In Sentence Correction questions, if you don’t see an error in the underlined portion, use the answer choices to help determine what issue the question is testing. Sometimes the question will have a split with two of the answers using one grammatical construction and three of the answers using another. In this question, the split occurs at the end of the answers. The difference is “and to encourage” and “and encouraging.” The word “and” indicates a potential error in parallel construction. Look at the rest of the sentence to determine with what other verb this difference must be parallel.
This can be tricky because there are several other verbs. “Elected members” are the subject and they are the ones who want to encourage more aggressive sales overseas, so what else do they want to do? They want to establish tighter restrictions, so “establish” and “encourage” must be parallel. Now your thought process should be:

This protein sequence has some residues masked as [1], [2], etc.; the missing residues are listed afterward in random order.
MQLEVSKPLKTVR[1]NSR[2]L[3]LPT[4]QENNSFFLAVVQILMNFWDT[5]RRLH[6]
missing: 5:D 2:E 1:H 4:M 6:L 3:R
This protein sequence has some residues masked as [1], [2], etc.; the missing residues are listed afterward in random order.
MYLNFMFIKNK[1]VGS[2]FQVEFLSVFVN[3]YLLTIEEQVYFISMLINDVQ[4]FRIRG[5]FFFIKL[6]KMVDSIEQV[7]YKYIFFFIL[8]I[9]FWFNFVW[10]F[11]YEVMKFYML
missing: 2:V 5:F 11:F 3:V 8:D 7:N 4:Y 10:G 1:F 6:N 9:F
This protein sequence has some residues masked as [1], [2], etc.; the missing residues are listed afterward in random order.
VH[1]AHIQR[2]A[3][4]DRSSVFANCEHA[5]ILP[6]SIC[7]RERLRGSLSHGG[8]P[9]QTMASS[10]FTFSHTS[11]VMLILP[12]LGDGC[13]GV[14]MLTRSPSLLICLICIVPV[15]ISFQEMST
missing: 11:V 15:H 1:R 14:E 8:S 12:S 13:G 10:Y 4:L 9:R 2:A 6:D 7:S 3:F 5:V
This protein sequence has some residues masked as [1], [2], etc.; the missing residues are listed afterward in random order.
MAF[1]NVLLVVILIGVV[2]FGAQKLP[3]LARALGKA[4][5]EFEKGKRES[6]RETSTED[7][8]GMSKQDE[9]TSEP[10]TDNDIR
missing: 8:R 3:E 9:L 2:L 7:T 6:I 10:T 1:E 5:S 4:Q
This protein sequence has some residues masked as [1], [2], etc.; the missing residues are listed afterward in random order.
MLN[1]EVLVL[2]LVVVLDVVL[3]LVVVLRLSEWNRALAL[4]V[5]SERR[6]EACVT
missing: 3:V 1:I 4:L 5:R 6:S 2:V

A) and establish…and to encourage. NOT parallel
B) and establish…and encouraging. NOT parallel
C) establishing…and to encourage. NOT parallel
D) to establish…and encouraging. NOT parallel.
E) to establish…and to encourage. Parallel
Therefore, based on one error only, you can confidently select answer E. Of course, there is generally more than one error on a Sentence Correction question. If you know the idiom “try to,” you can quickly eliminate A, B, and C. If you know that the GMAT likes answers that are concise and strong, you can eliminate the awkward constructions “are to be allowed to grow” (in answer A), “able to be grown by” (in answer B), and “capable of being grown by” (in answer D). But be careful! Sometimes awkward sounding answers are correct, so only use this approach if you are very confident in your English grammar skills.
Want more information? Check out the Sentence Correction section of my 30 Day GMAT Success book!
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